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Cutting Your Dog’s Nails: How Important Is it Really?

Posted on 08/19/13 194 Comments

Today I have a guest blogger by way of an impromptu video. Dr. Leslie Woodcock DVM, is a long time friend of mine (for more than 20 years). She has been our Team Canada veterinarian at most of our international events (WAO, IFCS, FCI) for the past five years.  Dr. Leslie is also the owner of Woodcock Veterinary  Services, a clinic that specializes in rehabilitation for dogs post surgery or post injury or to help us dog owners with injury prevention.  Leslie has also been there every step of the way during Encore’s recent health problems. Her assistance and support has been nothing short of amazing.

Last year Dr. Leslie was at our place evaluating dogs at a workshop when I asked her to give a little lecture on nail trimming for performance dogs. It was a fascinating presentation. In summary; short nails are a key to our dogs rebalancing around an agility course and are critical in our geriatric dog’s long term health. This presentation is a part of a three part series I am currently running in my newsletter. If you are not yet a member of my newsletter sign up with the form on the top right of this page and you will be!

Can you name which set of paws belong to which of my dogs? From left to right . . .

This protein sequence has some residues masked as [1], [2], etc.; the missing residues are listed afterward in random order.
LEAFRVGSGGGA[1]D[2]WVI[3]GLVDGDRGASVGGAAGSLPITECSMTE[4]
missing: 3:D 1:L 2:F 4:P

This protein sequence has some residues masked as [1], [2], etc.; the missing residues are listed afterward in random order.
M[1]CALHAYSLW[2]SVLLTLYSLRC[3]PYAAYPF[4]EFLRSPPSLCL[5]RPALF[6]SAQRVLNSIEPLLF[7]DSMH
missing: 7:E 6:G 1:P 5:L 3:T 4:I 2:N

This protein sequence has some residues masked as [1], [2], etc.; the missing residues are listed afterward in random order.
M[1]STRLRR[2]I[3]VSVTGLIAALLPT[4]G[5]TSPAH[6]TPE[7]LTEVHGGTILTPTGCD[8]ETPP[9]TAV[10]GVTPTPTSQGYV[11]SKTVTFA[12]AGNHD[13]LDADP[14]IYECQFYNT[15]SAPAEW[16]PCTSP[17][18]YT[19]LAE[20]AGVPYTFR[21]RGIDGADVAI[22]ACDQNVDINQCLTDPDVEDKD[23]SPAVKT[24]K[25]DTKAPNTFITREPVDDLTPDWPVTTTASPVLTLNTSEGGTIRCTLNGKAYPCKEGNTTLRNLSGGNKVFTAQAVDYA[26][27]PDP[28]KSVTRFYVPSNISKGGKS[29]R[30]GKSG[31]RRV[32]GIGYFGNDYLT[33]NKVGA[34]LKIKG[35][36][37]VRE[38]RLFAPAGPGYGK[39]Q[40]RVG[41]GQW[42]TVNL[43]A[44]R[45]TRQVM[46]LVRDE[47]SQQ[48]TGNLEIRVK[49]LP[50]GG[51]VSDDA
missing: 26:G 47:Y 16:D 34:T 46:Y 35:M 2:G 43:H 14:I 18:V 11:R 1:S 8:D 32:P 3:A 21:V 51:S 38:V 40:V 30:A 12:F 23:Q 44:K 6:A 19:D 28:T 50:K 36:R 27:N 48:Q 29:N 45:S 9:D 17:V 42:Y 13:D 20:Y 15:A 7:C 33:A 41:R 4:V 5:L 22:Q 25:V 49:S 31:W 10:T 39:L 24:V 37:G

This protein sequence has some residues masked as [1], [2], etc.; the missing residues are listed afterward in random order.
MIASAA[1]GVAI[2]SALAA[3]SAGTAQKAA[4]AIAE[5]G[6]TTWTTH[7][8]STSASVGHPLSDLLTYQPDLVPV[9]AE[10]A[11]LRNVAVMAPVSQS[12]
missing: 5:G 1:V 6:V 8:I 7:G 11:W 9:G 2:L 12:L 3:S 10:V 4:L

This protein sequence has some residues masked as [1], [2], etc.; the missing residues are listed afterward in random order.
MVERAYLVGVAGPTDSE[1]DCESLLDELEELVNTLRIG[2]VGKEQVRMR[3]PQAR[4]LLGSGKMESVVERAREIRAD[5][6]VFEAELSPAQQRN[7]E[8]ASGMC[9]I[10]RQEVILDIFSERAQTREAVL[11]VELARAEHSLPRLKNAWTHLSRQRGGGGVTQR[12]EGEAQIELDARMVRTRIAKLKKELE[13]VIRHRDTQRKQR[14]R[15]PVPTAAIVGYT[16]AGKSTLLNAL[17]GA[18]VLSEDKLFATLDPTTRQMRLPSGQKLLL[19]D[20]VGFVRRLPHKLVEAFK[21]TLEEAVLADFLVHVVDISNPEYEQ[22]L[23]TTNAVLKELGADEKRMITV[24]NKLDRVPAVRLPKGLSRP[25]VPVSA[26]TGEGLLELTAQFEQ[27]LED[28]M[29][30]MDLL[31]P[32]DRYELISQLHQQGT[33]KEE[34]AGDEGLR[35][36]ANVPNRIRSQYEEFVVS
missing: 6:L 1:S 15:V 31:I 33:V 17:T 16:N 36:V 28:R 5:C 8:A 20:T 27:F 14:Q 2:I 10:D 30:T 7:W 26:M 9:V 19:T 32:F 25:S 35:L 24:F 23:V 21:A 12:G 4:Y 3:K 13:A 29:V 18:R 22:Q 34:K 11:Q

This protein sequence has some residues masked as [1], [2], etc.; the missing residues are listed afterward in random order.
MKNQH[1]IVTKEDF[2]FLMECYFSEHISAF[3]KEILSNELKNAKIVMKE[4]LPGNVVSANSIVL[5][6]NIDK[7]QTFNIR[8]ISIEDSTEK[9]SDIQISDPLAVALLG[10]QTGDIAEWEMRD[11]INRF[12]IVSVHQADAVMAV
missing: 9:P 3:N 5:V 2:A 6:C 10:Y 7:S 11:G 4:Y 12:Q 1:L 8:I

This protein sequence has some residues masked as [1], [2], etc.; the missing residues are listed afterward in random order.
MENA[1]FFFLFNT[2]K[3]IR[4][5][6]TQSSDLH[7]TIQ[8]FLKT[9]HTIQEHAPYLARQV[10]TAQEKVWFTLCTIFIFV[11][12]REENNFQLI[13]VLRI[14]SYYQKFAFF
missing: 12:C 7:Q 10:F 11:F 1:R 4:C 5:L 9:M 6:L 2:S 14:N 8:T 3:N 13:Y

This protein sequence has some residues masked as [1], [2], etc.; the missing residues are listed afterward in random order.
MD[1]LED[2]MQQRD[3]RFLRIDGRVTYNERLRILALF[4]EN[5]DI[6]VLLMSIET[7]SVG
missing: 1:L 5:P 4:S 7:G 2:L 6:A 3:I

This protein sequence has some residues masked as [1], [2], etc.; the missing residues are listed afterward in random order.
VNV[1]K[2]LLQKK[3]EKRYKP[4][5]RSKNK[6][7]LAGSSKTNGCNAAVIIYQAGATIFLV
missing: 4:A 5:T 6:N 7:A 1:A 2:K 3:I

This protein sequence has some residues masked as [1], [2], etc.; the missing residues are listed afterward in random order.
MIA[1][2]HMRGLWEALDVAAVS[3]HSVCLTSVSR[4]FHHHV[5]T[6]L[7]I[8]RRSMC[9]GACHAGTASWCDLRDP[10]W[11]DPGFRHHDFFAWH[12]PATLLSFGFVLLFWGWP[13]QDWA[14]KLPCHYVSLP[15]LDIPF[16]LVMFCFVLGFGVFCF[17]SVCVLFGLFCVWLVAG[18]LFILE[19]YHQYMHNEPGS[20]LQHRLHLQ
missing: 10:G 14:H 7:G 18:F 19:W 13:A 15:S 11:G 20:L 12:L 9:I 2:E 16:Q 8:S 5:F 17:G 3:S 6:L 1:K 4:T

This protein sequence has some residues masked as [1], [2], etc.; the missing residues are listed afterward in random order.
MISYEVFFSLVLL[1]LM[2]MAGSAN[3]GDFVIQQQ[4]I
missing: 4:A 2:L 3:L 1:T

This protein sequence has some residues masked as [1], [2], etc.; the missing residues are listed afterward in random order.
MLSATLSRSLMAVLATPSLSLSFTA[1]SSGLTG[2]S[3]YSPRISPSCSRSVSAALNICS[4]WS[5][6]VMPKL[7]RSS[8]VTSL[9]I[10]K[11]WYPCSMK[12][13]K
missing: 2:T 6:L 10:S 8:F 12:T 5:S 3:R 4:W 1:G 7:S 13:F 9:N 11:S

Dr. Leslie suggests that our goal should be to cut our dog’s nails short enough that you can not hear them on your tile floor (when I can hear my guys I know it is time to cut nails!). In order to get the nails this short without hurting the dog (or making their nails bleed) your goal should be to get the “quick” (or soft bit that supplies blood to the nail) to recede.

Most people when cutting nails try to cut directly across the dog’s nail (as in the diagram below).

However as Dr. Leslie recommends the best way to cut your dog’s nails without hurting them AND get that quick to recede is to cut the sides of the nails on angling back.

Cutting nails this way it becomes easier to get your dog’s nails shorter without hurting them as it isn’t YOU the takes off the bottom bit of the nail it is your dog’s normal every day wear and tear. I don’t know if my diagrams are perfect but Dr. Leslie’s 14 minute lecture sure is, so make sure you listen to it!

Take a look at these before and after pictures of nearly 17 year old Buzzy. On the left is Buzz before a nail trim, on the right is him after.

Now I never let me dog’s nails get long (as evident in the picture above of four of my dog’s standing at the top of the stairs (Buzz opted out of that picture)). So the differences in these two pictures will be not be as dramatic as they could be if Buzz was more of a “typical” 17 year old dog with claws so long they are starting to curl under the pads (poor dog).  But if you look closely you can see the length or angle of Buzz’s paws appears to change slightly from the picture on the left (before his nail trim) to that on the right (after his nail trim). It could just be the way he is standing (both of these pictures I just “caught” Buzz standing) but to me it appears he is also distributing his weight differently between these two pictures.